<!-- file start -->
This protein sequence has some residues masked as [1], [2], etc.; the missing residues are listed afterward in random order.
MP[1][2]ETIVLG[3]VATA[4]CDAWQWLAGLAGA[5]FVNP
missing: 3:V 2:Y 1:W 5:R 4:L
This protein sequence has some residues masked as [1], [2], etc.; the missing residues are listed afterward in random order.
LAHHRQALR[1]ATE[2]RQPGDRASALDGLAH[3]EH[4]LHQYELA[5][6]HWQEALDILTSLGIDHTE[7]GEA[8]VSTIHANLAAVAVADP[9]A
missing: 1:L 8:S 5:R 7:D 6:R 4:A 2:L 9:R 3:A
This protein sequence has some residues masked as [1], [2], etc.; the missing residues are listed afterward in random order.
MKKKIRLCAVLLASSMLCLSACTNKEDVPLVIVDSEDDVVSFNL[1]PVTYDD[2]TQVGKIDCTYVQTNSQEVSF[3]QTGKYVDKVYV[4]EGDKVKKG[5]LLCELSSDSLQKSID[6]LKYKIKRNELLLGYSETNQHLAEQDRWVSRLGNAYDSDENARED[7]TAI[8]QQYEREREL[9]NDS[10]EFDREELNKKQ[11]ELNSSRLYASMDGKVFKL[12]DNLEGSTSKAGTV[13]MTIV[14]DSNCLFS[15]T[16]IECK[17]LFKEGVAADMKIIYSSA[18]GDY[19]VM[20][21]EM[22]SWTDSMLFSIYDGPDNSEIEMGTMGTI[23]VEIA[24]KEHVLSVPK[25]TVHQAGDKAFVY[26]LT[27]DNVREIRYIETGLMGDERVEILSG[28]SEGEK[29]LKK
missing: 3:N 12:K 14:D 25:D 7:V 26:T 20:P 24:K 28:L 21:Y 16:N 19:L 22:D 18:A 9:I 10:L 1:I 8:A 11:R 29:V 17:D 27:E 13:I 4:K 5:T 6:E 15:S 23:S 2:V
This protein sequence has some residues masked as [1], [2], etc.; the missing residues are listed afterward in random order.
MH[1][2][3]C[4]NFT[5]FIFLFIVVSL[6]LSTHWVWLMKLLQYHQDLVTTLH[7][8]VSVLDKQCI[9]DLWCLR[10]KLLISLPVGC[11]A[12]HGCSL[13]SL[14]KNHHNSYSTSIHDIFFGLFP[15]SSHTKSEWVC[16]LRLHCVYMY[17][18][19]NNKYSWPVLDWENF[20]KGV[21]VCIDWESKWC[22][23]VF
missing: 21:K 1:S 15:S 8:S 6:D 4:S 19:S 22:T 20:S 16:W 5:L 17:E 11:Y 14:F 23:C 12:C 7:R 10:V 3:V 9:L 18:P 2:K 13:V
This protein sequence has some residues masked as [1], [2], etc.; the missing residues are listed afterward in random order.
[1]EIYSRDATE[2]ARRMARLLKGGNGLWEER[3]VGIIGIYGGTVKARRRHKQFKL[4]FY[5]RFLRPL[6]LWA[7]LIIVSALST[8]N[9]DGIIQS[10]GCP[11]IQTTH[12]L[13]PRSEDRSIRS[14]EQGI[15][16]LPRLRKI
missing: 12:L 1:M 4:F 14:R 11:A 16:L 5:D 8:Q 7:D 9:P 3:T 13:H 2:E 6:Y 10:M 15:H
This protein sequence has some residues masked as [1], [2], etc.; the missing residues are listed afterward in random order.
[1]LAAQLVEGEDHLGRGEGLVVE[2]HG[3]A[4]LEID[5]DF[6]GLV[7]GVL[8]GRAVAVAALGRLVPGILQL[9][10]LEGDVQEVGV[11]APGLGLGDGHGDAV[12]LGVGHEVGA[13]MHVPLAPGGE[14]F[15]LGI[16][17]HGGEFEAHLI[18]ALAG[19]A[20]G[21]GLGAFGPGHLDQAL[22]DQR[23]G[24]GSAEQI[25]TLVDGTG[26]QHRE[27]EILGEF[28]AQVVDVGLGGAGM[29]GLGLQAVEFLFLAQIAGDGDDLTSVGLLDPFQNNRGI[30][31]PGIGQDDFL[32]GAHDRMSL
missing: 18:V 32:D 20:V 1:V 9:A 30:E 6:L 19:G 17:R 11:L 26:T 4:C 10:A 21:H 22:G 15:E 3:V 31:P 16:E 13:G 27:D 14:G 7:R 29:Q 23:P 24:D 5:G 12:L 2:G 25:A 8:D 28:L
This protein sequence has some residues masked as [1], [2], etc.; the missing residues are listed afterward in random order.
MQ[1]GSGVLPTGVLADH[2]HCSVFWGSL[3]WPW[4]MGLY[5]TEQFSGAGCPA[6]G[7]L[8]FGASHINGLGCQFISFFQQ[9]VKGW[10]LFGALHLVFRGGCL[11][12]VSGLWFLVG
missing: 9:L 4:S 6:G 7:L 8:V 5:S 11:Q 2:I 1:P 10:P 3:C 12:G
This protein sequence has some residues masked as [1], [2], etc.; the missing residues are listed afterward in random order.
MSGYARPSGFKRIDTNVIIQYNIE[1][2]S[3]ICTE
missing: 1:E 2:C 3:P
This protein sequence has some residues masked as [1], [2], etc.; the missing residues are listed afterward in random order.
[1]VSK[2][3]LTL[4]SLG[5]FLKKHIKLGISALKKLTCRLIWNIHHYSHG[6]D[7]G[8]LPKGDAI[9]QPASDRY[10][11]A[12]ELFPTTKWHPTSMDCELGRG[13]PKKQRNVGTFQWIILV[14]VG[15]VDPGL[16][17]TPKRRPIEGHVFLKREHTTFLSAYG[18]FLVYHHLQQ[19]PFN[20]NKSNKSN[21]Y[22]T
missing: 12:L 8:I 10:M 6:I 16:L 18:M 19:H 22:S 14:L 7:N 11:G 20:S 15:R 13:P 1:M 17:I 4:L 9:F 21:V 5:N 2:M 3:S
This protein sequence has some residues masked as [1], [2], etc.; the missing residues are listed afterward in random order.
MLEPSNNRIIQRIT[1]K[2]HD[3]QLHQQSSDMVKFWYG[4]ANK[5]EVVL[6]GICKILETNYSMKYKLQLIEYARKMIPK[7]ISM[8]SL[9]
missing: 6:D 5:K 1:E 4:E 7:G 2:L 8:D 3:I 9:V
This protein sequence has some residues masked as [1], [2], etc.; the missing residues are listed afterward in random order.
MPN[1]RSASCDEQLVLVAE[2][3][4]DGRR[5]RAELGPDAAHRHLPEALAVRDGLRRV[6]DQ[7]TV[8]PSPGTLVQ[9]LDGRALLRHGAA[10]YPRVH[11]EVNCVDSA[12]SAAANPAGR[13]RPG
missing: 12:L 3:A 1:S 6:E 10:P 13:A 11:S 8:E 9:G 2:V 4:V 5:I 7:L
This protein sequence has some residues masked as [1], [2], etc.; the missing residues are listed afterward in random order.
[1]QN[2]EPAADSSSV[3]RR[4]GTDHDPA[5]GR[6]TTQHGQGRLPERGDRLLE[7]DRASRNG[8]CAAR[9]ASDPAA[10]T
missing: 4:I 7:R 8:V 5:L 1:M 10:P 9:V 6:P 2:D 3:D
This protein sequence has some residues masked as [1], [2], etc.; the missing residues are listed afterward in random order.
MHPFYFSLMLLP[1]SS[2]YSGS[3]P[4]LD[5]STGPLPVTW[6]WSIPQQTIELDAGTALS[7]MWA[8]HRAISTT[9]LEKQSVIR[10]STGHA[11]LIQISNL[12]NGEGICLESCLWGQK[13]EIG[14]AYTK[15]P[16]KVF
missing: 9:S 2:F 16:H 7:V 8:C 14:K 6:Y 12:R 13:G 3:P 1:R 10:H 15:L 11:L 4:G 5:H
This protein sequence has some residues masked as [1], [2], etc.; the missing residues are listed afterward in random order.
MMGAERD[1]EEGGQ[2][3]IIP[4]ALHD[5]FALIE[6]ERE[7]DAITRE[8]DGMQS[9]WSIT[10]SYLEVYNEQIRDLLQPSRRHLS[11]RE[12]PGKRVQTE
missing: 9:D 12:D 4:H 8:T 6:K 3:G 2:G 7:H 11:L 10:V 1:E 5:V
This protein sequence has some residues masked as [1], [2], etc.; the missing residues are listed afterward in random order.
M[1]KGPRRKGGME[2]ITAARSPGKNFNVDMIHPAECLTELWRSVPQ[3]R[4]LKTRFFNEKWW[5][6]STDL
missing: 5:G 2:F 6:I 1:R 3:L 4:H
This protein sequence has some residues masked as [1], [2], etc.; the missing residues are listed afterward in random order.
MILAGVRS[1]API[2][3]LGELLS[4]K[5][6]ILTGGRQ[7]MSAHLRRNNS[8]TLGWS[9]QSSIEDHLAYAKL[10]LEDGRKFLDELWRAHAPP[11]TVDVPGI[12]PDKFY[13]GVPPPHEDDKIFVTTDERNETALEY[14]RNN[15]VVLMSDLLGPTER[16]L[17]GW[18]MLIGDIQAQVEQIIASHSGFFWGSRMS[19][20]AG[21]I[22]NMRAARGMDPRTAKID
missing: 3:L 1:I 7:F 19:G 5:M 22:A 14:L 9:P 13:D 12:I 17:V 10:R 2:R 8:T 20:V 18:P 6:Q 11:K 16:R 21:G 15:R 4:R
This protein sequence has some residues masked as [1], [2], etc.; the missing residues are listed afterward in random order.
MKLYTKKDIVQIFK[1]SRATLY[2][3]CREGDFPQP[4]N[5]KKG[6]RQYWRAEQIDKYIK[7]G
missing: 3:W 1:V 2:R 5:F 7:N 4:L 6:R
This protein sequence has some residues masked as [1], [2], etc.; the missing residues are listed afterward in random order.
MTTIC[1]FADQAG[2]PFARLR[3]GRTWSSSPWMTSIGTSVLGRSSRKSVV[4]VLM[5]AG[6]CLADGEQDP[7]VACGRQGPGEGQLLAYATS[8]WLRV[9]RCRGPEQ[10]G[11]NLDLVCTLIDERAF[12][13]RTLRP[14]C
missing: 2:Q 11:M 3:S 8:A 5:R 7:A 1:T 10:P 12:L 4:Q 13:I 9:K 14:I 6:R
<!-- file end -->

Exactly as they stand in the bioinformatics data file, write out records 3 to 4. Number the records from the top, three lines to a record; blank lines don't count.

This protein sequence has some residues masked as [1], [2], etc.; the missing residues are listed afterward in random order.
MKKKIRLCAVLLASSMLCLSACTNKEDVPLVIVDSEDDVVSFNL[1]PVTYDD[2]TQVGKIDCTYVQTNSQEVSF[3]QTGKYVDKVYV[4]EGDKVKKG[5]LLCELSSDSLQKSID[6]LKYKIKRNELLLGYSETNQHLAEQDRWVSRLGNAYDSDENARED[7]TAI[8]QQYEREREL[9]NDS[10]EFDREELNKKQ[11]ELNSSRLYASMDGKVFKL[12]DNLEGSTSKAGTV[13]MTIV[14]DSNCLFS[15]T[16]IECK[17]LFKEGVAADMKIIYSSA[18]GDY[19]VM[20][21]EM[22]SWTDSMLFSIYDGPDNSEIEMGTMGTI[23]VEIA[24]KEHVLSVPK[25]TVHQAGDKAFVY[26]LT[27]DNVREIRYIETGLMGDERVEILSG[28]SEGEK[29]LKK
missing: 3:N 12:K 14:D 25:D 7:V 26:T 20:P 24:K 28:L 21:Y 16:N 19:L 22:D 18:A 9:I 10:L 1:I 8:A 11:R 29:V 17:D 27:E 13:I 4:K 5:T 6:E 15:S 23:S 2:V
This protein sequence has some residues masked as [1], [2], etc.; the missing residues are listed afterward in random order.
MH[1][2][3]C[4]NFT[5]FIFLFIVVSL[6]LSTHWVWLMKLLQYHQDLVTTLH[7][8]VSVLDKQCI[9]DLWCLR[10]KLLISLPVGC[11]A[12]HGCSL[13]SL[14]KNHHNSYSTSIHDIFFGLFP[15]SSHTKSEWVC[16]LRLHCVYMY[17][18][19]NNKYSWPVLDWENF[20]KGV[21]VCIDWESKWC[22][23]VF
missing: 21:K 1:S 15:S 8:S 6:D 4:S 19:S 22:T 20:S 16:W 5:L 17:E 11:Y 14:F 23:C 12:C 7:R 10:V 3:V 9:L 18:P 2:K 13:V